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posted : September 9, 2004 Post subject: Bubble trouble
bet as divers you are all aware that it is inadvisable to touch corals on reefs. I also bet that most of you know this is because you may damage the corals in doing so.
We are all told, during some part of our diver training, that coral reefs are a delicate and complex ecosystem (much like a tropical rainforest) provide habitat for thousands of different species of corals, fish and other marine life. Not only do they provide a home for theses creatures, but in doing so, they attract sharks and turtles, rays and octopus and other cool things to look at!

What we may not be told during our diver training is that as divers, we pose one of the most important threats to coral reef well-being.

For my undergraduate degree, I carried out research into the causes and effects of coral reef damage with a specific interest in diver damage. It was found that amongst the many man-mad threats to coral reefs, divers may cause significant damage if they are not aware of their underwater surroundings. The main findings of my work were that divers my have three types of contact with a coral reef - Accidental contact, Incidental contact and Indirect contact. Incidental contacts are contacts made 'on purpose' i.e. to prevent from banging into the reef or holding on when taking a photo. These types of contacts are the least damaging, as long as the diver is not touching live coral and they are not under an overhang. If the diver is under an overhang (or at the entrance to a cave)the exhaled air bubbles may cause significant damage to the coral reef in two ways:
1 - Corals cannot survive for prolonged periods in air. Therefore if trapped air forms pockets, any coral in that pocket will be killed.
2 - The physical force of rising, expanding air will pass through delicate branching corals such as acropora (staghorn coral)or sea fans and may break or damage the coral. The area under an overhang is of massive ecological value as it acts as a nursery from juvenile fish. Without these habitats, fish populations may come under threat.
This type of contact, from bubbles, is an indirect contact.

Other indirect contacts such as wash from fins or hands may also damage the coral. The wash of your fins kicks up settled sediment which then re-settles on the coral polyps and effectively 'suffocates' the coral. Corals do have mechanisms to counteract this but increased levels of sediment can adversely affect the corals health. In some cases, fin wash may not be so significant as strong currents can have the same effect on sediment.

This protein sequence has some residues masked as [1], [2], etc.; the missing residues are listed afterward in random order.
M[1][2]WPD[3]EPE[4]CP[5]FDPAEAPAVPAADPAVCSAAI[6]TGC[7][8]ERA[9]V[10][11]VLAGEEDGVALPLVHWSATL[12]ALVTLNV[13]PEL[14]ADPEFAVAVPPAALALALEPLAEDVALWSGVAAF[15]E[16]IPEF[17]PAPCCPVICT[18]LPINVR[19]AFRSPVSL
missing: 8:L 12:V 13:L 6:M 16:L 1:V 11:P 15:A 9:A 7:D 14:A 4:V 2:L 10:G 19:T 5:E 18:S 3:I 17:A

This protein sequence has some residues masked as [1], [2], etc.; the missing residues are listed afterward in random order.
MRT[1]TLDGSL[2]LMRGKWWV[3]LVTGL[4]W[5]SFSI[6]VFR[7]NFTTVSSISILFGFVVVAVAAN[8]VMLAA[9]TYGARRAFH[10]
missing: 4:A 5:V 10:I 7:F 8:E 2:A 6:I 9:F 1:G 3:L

The final contact type is the accidental contact. Along with bubble contacts, this is the most destructive. These occur when a fin kicks the coral, a cylinder hits the coral or a body or hand bumps into the coral. These types of contact are common in trainee and newly qualified divers that often have not perfected their buoyancy control and also amongst photographers, who may be desperate to get a good photo but don't notice the coral they are kicking the life out of!

Some measures are being taken to try to reduce the numbers of diver contacts with the coral reefs of the world. For example the PADI Project AWARE video is very good but does not mention bubble damage. Other schemes, such as the one run by the Hurghada Environmental Protection Agency (HEPCA) in the Red Sea aim to educate people about diver impacts, but more must be done.

I questioned dive tourists in Indonesia, one of the most pristine dive areas in the world to see what they wanted from coral conservation and 100% of respondents wanted their future children to be able to experience the reefs they had experienced. I am sure that you want the same from your children in years to come.

If you would like any further information about my research, please feel free to email me.

Jamie Walker
SGEES
The University of Birmingham
B15 2TT
United Kingdom



 
john
posted : December 26, 2004 Post subject: Bubble trouble
Hello Jamie

I would be interested in reading your research as a keen diver in Australia for personal interest.

I also attended UOB - Chem Eng.

cheers
John

 
Simon
posted : March 29, 2005 Post subject: Bubble trouble
Jamie,
very interesting reading. I the naturalist division of a marine conservation organisation within the rereational diving industry in Honduas and would be extremely interested to read your work and pass the information on to the 10,000 or so divers that come to this island each year.
Please email me naturalist@wsorc.com
Thanks
Simon

 
Bert van der Togt
posted : June 19, 2006 Post subject: Bubble trouble
Hello Jamie,

My name is Bert van der Togt. I am currently active as a volunteer national park ranger in Dahab, Red Sea, Gulf of Aquaba. One of our projects is to assess diver related coral damage and take appropriate actions to preserve the reefs. One of our divesites has a cave like structure known as the fishbowl. Divers have been passing through this structure for years and it is definately deteriorating. I am currently doing a literature study as part of a project to close this passage to divers in order to preserve it. I am therefore very much interested in your work and would like to read it. Thank you in advance, I hope to hear from you soon.

Kind Regards,
Bert van der Togt (bert.vandertogt@gmail.com)

 
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